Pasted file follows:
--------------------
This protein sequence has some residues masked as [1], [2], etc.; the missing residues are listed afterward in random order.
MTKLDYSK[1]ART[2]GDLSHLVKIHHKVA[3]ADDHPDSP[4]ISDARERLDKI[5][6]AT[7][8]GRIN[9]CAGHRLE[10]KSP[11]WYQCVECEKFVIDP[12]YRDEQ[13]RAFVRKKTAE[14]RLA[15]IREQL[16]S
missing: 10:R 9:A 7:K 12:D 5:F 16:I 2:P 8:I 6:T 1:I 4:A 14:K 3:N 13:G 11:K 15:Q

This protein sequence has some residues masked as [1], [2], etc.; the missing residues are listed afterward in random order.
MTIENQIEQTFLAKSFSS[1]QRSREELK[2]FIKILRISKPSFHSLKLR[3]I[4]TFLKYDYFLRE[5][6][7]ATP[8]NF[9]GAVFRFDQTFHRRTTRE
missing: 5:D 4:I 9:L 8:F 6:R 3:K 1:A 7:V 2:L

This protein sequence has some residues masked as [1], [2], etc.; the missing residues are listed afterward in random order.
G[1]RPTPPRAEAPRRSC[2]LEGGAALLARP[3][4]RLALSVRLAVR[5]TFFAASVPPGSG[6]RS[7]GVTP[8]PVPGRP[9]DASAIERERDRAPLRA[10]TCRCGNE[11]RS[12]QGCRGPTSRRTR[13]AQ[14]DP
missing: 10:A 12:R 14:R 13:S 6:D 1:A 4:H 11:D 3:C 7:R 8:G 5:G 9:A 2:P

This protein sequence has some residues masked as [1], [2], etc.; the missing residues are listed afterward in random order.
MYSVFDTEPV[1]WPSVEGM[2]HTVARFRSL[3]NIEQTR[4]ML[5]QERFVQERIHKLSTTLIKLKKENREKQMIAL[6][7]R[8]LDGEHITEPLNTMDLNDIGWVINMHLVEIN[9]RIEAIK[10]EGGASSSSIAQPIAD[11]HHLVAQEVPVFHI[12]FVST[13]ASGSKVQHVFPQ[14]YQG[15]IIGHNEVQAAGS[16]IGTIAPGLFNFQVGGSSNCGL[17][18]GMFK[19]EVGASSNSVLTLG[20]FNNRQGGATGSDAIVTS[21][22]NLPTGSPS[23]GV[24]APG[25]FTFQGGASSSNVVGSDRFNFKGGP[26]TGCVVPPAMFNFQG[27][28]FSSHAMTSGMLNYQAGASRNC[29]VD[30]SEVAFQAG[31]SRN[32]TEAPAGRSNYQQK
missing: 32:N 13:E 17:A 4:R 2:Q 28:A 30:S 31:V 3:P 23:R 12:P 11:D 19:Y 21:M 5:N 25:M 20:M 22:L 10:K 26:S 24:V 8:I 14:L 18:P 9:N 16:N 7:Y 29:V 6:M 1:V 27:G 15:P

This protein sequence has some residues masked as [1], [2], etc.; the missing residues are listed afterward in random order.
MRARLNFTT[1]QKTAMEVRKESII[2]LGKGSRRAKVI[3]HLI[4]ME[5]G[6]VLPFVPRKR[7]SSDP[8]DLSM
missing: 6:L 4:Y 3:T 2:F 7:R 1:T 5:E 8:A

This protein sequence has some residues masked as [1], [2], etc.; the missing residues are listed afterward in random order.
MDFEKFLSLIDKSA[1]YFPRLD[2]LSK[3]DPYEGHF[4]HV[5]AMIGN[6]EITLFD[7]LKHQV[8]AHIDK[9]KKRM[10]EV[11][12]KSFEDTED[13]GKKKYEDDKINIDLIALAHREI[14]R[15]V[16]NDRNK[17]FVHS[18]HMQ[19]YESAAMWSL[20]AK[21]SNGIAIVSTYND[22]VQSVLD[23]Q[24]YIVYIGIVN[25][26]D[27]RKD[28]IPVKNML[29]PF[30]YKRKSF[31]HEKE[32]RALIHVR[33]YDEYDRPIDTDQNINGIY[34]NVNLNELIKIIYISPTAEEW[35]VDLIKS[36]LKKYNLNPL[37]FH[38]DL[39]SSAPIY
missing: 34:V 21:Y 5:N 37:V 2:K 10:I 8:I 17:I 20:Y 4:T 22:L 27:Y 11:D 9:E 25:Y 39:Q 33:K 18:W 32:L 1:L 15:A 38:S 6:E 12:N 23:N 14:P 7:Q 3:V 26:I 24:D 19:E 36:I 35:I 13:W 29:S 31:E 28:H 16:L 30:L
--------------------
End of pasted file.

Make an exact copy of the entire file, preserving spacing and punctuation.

This protein sequence has some residues masked as [1], [2], etc.; the missing residues are listed afterward in random order.
MTKLDYSK[1]ART[2]GDLSHLVKIHHKVA[3]ADDHPDSP[4]ISDARERLDKI[5][6]AT[7][8]GRIN[9]CAGHRLE[10]KSP[11]WYQCVECEKFVIDP[12]YRDEQ[13]RAFVRKKTAE[14]RLA[15]IREQL[16]S
missing: 10:R 9:A 7:K 12:D 5:F 16:I 2:P 8:I 6:T 1:I 4:A 14:K 3:N 13:G 11:K 15:Q

This protein sequence has some residues masked as [1], [2], etc.; the missing residues are listed afterward in random order.
MTIENQIEQTFLAKSFSS[1]QRSREELK[2]FIKILRISKPSFHSLKLR[3]I[4]TFLKYDYFLRE[5][6][7]ATP[8]NF[9]GAVFRFDQTFHRRTTRE
missing: 5:D 4:I 9:L 8:F 6:R 3:K 1:A 7:V 2:L

This protein sequence has some residues masked as [1], [2], etc.; the missing residues are listed afterward in random order.
G[1]RPTPPRAEAPRRSC[2]LEGGAALLARP[3][4]RLALSVRLAVR[5]TFFAASVPPGSG[6]RS[7]GVTP[8]PVPGRP[9]DASAIERERDRAPLRA[10]TCRCGNE[11]RS[12]QGCRGPTSRRTR[13]AQ[14]DP
missing: 10:A 12:R 14:R 13:S 6:D 1:A 4:H 11:D 3:C 7:R 8:G 5:G 9:A 2:P

This protein sequence has some residues masked as [1], [2], etc.; the missing residues are listed afterward in random order.
MYSVFDTEPV[1]WPSVEGM[2]HTVARFRSL[3]NIEQTR[4]ML[5]QERFVQERIHKLSTTLIKLKKENREKQMIAL[6][7]R[8]LDGEHITEPLNTMDLNDIGWVINMHLVEIN[9]RIEAIK[10]EGGASSSSIAQPIAD[11]HHLVAQEVPVFHI[12]FVST[13]ASGSKVQHVFPQ[14]YQG[15]IIGHNEVQAAGS[16]IGTIAPGLFNFQVGGSSNCGL[17][18]GMFK[19]EVGASSNSVLTLG[20]FNNRQGGATGSDAIVTS[21][22]NLPTGSPS[23]GV[24]APG[25]FTFQGGASSSNVVGSDRFNFKGGP[26]TGCVVPPAMFNFQG[27][28]FSSHAMTSGMLNYQAGASRNC[29]VD[30]SEVAFQAG[31]SRN[32]TEAPAGRSNYQQK
missing: 32:N 13:E 17:A 4:R 2:Q 28:A 30:S 31:V 3:P 23:R 12:P 11:D 19:Y 21:M 5:N 25:M 20:M 22:L 10:K 26:S 24:V 8:I 14:L 18:P 9:N 16:N 7:Y 29:V 6:M 1:V 27:G 15:P

This protein sequence has some residues masked as [1], [2], etc.; the missing residues are listed afterward in random order.
MRARLNFTT[1]QKTAMEVRKESII[2]LGKGSRRAKVI[3]HLI[4]ME[5]G[6]VLPFVPRKR[7]SSDP[8]DLSM
missing: 6:L 4:Y 3:T 2:F 7:R 1:T 5:E 8:A

This protein sequence has some residues masked as [1], [2], etc.; the missing residues are listed afterward in random order.
MDFEKFLSLIDKSA[1]YFPRLD[2]LSK[3]DPYEGHF[4]HV[5]AMIGN[6]EITLFD[7]LKHQV[8]AHIDK[9]KKRM[10]EV[11][12]KSFEDTED[13]GKKKYEDDKINIDLIALAHREI[14]R[15]V[16]NDRNK[17]FVHS[18]HMQ[19]YESAAMWSL[20]AK[21]SNGIAIVSTYND[22]VQSVLD[23]Q[24]YIVYIGIVN[25][26]D[27]RKD[28]IPVKNML[29]PF[30]YKRKSF[31]HEKE[32]RALIHVR[33]YDEYDRPIDTDQNINGIY[34]NVNLNELIKIIYISPTAEEW[35]VDLIKS[36]LKKYNLNPL[37]FH[38]DL[39]SSAPIY
missing: 34:V 21:Y 5:N 37:V 2:K 10:I 8:I 17:I 20:Y 4:T 22:L 27:Y 11:D 9:E 25:Y 39:Q 33:K 18:W 32:L 1:L 15:A 38:S 6:E 12:N 23:N 14:P 7:Q 3:V 26:I 24:D 19:E 36:I 35:I 13:W 29:S 31:E 28:H 16:L 30:L